We also made an interesting visit last month to New Delhi, during which we were reassured that there would be continuity in BJP policies of opening up and anti-corruption, even after Prime Minister Modi. Although we have made a significant investment in private banks and financial groups such as Gruh Finance, HDFC Bank, HDFC Standard Life, ICICI, Oracle Financial and Yes Bank, we have recently decided to exit our investment in the mortgage lending company, Repco Home Finance. This company operates in the state of Tamil Nadu, where there have been contradictory and surprising policy changes from the state authorities regarding building permits, cement production and mortgage lending, which will in our view restrict the potential growth of Repco. We are always conscious of local conditions and regulations as they affect the value of our investments.
Although we have been cautious on the Indian real estate market generally, because of the lack of transparency, one exception is the long established Bombay group, Godrej Properties, which has a large land bank and is managed to the highest standards of corporate governance. We have also added a remarkable retail group named Vmart, whose CEO and senior management we met in Delhi last month. We are very impressed by their commitment to financial discipline. In the Indian Ocean Fund, we have reduced our exposure in both Bangladesh and Sri Lanka, and trimmed Vietnam, because of our desire to increase the focus on Indian mid-caps.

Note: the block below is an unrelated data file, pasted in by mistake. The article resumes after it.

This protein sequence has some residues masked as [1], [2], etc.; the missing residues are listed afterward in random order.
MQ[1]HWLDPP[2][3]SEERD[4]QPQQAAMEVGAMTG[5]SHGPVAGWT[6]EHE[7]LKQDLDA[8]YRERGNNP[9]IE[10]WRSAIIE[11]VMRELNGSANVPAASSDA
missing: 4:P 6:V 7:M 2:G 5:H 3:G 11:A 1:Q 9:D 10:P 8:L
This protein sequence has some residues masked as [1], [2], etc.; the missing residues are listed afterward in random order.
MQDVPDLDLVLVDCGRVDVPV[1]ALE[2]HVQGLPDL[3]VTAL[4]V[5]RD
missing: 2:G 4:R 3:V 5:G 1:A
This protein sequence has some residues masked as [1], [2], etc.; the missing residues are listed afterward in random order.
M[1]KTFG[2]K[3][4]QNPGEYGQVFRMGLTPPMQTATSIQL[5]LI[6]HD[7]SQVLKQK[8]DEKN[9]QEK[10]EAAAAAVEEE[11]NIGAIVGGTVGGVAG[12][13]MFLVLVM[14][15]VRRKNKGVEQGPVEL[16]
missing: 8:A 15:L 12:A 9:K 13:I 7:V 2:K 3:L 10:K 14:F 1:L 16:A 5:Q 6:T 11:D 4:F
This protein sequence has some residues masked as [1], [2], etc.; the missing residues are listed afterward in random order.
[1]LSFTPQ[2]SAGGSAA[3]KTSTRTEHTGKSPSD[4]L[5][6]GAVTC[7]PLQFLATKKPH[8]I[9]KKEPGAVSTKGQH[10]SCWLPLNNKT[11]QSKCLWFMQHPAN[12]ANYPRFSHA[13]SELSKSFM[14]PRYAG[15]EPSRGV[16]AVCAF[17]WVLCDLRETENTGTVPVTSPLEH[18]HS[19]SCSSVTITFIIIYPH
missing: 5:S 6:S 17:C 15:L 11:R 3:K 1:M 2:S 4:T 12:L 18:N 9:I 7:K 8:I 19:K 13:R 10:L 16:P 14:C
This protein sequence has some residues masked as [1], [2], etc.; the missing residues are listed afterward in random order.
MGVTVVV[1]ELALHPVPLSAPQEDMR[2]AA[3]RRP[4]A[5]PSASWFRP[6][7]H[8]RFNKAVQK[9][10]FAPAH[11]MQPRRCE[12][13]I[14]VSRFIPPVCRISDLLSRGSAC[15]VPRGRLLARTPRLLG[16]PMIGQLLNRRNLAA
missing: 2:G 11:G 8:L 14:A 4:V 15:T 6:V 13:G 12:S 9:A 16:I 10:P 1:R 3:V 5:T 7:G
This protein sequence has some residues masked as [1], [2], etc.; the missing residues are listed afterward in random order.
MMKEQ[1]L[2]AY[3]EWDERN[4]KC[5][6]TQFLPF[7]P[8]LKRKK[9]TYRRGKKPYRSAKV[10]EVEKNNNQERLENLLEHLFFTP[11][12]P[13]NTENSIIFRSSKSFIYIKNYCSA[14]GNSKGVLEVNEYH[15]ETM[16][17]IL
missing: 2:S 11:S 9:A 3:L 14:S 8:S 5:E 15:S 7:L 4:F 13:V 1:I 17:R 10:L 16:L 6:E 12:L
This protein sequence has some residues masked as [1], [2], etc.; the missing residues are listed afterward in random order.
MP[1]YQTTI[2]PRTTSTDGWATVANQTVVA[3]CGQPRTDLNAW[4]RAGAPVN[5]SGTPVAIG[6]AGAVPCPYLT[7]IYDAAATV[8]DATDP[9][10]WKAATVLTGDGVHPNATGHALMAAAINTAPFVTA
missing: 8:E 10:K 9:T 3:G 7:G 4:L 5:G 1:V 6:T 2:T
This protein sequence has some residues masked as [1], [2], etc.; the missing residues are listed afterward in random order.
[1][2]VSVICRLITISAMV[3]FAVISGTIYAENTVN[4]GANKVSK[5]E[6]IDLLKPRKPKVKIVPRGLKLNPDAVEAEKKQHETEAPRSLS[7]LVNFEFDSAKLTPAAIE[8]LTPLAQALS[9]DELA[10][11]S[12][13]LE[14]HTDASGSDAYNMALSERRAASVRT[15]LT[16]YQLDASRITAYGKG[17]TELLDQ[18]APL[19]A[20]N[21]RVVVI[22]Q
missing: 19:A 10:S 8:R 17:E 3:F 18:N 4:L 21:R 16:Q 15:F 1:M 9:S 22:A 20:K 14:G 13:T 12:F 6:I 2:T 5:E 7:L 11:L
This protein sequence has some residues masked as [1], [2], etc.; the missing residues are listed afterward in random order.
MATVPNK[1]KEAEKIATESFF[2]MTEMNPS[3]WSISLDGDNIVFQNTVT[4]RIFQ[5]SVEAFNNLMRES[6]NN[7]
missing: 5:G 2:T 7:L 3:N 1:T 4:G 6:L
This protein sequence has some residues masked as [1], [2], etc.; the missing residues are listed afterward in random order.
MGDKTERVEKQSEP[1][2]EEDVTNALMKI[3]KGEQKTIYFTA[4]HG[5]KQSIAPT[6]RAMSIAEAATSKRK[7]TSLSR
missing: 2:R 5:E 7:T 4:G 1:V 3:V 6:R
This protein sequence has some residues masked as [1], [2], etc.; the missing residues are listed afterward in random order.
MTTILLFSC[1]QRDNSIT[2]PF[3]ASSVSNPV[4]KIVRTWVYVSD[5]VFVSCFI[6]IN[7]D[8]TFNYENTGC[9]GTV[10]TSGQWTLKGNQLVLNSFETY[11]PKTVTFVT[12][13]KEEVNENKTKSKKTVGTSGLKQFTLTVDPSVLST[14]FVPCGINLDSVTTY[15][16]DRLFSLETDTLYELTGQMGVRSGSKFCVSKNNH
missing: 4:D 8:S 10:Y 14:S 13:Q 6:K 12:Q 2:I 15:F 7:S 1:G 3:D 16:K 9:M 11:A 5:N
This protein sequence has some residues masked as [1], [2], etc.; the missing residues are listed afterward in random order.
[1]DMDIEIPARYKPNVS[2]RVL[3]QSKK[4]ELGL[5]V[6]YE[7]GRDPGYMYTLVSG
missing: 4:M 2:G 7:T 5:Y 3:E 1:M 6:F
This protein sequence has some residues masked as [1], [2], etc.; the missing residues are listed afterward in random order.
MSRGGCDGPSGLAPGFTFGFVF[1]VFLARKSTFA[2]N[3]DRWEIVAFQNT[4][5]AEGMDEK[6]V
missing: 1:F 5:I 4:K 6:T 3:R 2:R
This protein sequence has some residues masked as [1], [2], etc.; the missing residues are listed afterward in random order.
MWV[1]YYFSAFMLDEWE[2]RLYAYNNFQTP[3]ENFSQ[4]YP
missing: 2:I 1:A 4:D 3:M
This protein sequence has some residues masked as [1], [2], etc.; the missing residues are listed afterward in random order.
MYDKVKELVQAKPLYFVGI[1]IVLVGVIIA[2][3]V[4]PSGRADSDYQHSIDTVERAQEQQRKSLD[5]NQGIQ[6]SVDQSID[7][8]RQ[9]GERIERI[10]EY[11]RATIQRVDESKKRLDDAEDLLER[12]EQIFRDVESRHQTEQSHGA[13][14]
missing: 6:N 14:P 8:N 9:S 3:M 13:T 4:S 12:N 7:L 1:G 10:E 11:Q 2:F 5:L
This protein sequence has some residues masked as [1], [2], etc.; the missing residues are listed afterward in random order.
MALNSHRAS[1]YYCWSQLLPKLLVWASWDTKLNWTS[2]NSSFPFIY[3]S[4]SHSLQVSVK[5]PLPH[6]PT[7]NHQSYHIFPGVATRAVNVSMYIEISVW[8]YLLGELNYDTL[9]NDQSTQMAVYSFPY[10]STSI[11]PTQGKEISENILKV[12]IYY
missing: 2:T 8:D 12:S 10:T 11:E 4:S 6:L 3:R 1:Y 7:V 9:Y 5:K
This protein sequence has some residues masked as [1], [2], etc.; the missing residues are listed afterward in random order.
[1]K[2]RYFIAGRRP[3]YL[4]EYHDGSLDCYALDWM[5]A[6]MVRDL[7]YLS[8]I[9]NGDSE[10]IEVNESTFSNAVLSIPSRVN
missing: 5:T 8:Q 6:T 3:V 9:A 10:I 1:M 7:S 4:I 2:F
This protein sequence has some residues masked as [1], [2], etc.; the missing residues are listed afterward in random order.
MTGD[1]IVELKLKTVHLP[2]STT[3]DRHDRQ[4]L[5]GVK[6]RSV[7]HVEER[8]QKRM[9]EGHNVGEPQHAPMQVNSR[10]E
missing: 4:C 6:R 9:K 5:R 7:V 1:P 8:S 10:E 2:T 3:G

In the Bamboo Fund, our focus continues to be mainly on China and Hong Kong, which are almost 45% of the Fund. Our Chinese shares have returned over 30% per annum over the last 3 years since we launched, and this gives us the confidence in our selection of 36 key names, half of them A shares, which we will include in our China New Era Fund beginning in early April. This will be a combination of healthcare, technology, consumer, financials and some exposure to the booming travel business in China such as Travelsky and Shenzhen Airport. Our belief is that the A-Share market will benefit from the stable Renminbi, tighter controls of Chinese capital flowing overseas and a cooling property market. This means that the A-Share market at 14x PE, or about half of the S&P 500, presents a compelling alternative for the very large amount of Chinese private savings.
In Hong Kong we also see some recovery in the traditional defensive high yield stocks such as HSBC, Hang Seng Bank, China Light and Power and the large property groups such as SHK Properties, which now appear to benefit from the loosening up of the government policy on property development in the New Territories. There are plans to build about 500,000 new apartments over the next decade to counter the present elevated prices for the younger generation, and balance the supply and demand.
Hong Kong also appears to benefit from the steady and growing inflow of Mainland capital through the Shanghai-Hong Kong connect, which favours some of these undervalued Hong Kong blue chips.
In a meeting with HSBC senior management this week, we learned that 77% of profit is now coming from Asia, mainly Hong Kong and Southern China. In addition to this “back to their roots” pivot to Asia, HSBC is benefitting from rising interest rates, growing trade finance, and the end to a decade of heavy compliance and fines.
Robert Lloyd George
2 March 2018